Did Facebook Waste Five Years on HTML5? MoMoLondon asks
So yesterday at MoMoLondon, the industry spoke. And despite some rousing debate, it seems that native still wins the day. At least for now.
The event was chaired by Ewan MacLeod of Mobile Industry Review and he was joined by two teams of top speakers: Andrew Betts, director of FT Labs, Sam Arora, business development manager at Keynote Systems, Jose Valles, head of BlueVia arguing for HTML5, opposing them and supporting native were Nick Barnett, CEO of Mippin, Alex Caccia, CEO, Marmalade and Chris Book CEO of Bardowl.
So did Facebook waste five years on HTML5? Or, as Andrew Betts from the FT - champion of the open web - puts it, did they just not do it very well? Is it, as Alex Caccia put it, about 'generalists vs specialists', or the 'right tool for the right job. Not one as alternative solution for the other'.
Is Google Maps' incompatibility with iOS an issue for Apple or Google? Is this just another example of Apple making the decision for you, or as Chris Book asked, should Google have planned for the day that they would have to go native?
Are developers and users prisoners in an app store, or are they the perfect place for apps to be found and paid for? Nick Barnett pointed out that app marketplaces are a typical retail model, think of John Lewis or another top store, he said, the retailer takes a percentage for providing the space and payment method. Would you rather a back alley vendor? Chris admitted that there is a 'worrying dominance' of certain stores, but, he added: “Normal people don’t give a s**t – they want it to work. This model has been working since 2008.”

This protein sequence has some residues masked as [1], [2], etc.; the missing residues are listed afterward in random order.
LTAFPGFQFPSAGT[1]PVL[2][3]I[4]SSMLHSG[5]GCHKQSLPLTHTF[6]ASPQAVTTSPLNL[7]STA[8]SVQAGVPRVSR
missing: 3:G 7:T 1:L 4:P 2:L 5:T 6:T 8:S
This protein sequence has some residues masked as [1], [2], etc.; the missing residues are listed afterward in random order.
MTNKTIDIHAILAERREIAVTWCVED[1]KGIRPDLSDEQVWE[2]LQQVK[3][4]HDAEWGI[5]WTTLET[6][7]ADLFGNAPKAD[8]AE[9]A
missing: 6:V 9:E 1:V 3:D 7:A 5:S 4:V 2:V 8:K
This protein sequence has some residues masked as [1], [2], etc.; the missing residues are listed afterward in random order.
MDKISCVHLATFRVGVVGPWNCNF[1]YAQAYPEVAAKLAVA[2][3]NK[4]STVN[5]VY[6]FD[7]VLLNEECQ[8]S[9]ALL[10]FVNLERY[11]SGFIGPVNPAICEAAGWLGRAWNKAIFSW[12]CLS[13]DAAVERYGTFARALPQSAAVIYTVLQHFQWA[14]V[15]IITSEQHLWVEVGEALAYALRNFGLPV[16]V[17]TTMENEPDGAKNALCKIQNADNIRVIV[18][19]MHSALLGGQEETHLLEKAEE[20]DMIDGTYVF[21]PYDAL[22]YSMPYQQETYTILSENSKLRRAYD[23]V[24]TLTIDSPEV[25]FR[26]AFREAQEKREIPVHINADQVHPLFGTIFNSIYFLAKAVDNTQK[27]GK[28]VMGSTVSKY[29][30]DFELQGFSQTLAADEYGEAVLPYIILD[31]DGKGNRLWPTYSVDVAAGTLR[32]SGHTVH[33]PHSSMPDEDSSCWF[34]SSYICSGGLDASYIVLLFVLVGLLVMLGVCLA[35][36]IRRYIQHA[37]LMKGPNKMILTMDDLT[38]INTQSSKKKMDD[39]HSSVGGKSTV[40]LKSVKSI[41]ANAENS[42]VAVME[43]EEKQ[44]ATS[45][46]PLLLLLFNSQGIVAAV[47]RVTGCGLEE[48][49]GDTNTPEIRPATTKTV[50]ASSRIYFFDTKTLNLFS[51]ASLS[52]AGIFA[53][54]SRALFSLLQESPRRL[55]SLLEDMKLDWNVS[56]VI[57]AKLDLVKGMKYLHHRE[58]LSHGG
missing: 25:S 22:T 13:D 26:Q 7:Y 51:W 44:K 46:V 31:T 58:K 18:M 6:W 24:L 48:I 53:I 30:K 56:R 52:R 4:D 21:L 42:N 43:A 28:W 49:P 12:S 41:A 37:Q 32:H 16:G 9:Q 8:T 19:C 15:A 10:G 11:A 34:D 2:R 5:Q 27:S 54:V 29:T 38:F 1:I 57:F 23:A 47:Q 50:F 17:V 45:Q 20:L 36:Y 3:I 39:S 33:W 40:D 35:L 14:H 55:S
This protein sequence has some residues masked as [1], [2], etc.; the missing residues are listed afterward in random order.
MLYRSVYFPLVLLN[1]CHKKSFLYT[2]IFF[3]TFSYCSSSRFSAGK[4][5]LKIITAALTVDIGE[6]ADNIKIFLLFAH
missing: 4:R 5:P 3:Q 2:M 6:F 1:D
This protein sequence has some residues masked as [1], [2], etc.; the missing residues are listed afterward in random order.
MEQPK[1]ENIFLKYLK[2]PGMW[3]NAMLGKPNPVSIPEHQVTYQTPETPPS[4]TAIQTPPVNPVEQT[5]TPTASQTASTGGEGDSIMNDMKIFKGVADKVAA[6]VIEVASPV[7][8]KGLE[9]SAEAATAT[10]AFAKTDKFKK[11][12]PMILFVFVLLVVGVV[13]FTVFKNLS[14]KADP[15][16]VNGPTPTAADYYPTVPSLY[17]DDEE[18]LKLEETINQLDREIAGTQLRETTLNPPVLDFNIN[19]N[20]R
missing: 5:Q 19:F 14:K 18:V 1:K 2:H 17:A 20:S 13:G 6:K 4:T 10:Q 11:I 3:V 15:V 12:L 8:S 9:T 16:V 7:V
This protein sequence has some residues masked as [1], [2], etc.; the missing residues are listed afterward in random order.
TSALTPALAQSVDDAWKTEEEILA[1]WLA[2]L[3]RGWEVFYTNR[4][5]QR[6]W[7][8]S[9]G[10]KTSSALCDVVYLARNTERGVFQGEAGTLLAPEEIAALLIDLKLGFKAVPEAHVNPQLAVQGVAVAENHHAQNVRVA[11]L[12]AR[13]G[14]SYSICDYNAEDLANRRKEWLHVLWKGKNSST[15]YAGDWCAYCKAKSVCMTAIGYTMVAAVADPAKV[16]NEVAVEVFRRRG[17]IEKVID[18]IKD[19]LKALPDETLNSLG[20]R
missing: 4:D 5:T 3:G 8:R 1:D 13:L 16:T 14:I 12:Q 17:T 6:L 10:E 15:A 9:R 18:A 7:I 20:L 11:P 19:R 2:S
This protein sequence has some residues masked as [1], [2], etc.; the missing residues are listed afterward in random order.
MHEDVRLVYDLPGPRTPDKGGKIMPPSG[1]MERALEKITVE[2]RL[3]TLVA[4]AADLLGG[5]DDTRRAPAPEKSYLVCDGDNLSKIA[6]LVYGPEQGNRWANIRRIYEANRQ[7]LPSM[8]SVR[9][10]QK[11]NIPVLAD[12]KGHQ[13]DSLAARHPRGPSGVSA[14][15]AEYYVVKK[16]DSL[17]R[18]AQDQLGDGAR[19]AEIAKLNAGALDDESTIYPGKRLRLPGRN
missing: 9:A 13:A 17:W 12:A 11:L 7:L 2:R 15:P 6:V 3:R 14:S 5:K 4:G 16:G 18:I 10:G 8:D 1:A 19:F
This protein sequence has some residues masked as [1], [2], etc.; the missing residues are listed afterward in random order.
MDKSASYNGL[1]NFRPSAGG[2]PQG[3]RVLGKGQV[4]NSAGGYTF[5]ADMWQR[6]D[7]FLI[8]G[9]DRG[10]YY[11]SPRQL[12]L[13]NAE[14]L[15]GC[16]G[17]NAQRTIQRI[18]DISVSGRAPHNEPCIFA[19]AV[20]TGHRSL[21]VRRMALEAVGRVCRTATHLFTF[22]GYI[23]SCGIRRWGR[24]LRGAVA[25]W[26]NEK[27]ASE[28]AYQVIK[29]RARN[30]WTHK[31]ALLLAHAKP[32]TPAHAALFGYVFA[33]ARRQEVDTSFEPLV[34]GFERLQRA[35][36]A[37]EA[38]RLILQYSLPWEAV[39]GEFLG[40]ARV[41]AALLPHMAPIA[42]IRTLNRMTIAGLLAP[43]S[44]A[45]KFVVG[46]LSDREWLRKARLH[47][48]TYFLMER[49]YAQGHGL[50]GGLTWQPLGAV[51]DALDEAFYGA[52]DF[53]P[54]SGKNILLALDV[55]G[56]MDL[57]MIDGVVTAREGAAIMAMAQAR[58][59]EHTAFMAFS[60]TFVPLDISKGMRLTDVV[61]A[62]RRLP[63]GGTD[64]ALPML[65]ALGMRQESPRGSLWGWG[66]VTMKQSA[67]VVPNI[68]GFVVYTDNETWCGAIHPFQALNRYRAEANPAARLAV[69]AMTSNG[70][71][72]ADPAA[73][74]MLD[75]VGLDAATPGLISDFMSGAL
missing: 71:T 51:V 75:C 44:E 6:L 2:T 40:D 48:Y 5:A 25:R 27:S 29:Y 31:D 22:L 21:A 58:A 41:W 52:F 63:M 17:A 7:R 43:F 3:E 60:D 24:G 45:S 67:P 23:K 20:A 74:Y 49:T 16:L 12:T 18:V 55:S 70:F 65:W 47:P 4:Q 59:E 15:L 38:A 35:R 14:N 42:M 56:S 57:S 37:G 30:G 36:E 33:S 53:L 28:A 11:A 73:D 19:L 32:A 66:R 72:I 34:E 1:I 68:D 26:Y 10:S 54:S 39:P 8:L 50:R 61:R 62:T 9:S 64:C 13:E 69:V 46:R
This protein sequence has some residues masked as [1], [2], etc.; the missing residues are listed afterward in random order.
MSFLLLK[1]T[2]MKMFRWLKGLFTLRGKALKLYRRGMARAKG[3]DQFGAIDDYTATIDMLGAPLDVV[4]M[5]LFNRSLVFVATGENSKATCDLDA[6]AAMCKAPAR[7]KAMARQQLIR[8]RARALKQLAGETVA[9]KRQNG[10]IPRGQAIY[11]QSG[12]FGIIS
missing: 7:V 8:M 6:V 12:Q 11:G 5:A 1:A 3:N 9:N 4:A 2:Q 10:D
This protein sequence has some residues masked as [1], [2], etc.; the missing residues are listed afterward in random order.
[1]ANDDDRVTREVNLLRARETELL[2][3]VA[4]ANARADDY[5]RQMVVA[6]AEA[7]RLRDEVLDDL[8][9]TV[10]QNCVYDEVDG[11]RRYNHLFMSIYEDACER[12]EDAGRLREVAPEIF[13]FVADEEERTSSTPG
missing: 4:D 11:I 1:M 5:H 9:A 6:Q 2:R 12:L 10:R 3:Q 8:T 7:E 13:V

While security was highlighted as a reason to stick with what we know, Andrew said that the types of lengths that people suggest you need to go to “encrypted storage, encryption and decryption client-side – are not used on or essential to desktop. If you define yourself narrowly enough then native will be better. But if you're thinking about tv, kiosks, billboards, all the other places with the potential for web technology – you can adapt.”
So is HTML5 a gateway into mobile for grads or people who 'just have an idea'? Nick said there are template-based app dev toolkits, which are 'ok'. You could always learn to be a developer – but you probably have to choose HTML5 or native. Alex added: “What do you want to do? Lots of brands are working to a budget and need to show profit for the next quarter.”
All agreed that we live in a native centric-world and the HTML5 ecosystem, with a standard user experience and user interface, needs to get off the ground. “It is the next 2bn mobile users, those in developing countries, where the decision will come,” Alex added.
And although the majority of the voters played it safe with native, it was clear MoMo's director, Jo Rabin, wants an open web world. He is chair of Coremob, a mobile web development community group.
So maybe 2015 or 2020 will be HTML5's year... Whether you'll be able to get fast enough internet is another question!
Get in touch with the speakers: Andrew Barnett @triblondon, Sam Arora @devanywhere, Jose Valles @josevalles49, Nick Barnett @Mippin, Alex Caccia @marmalade and Chris Book @bookmeister.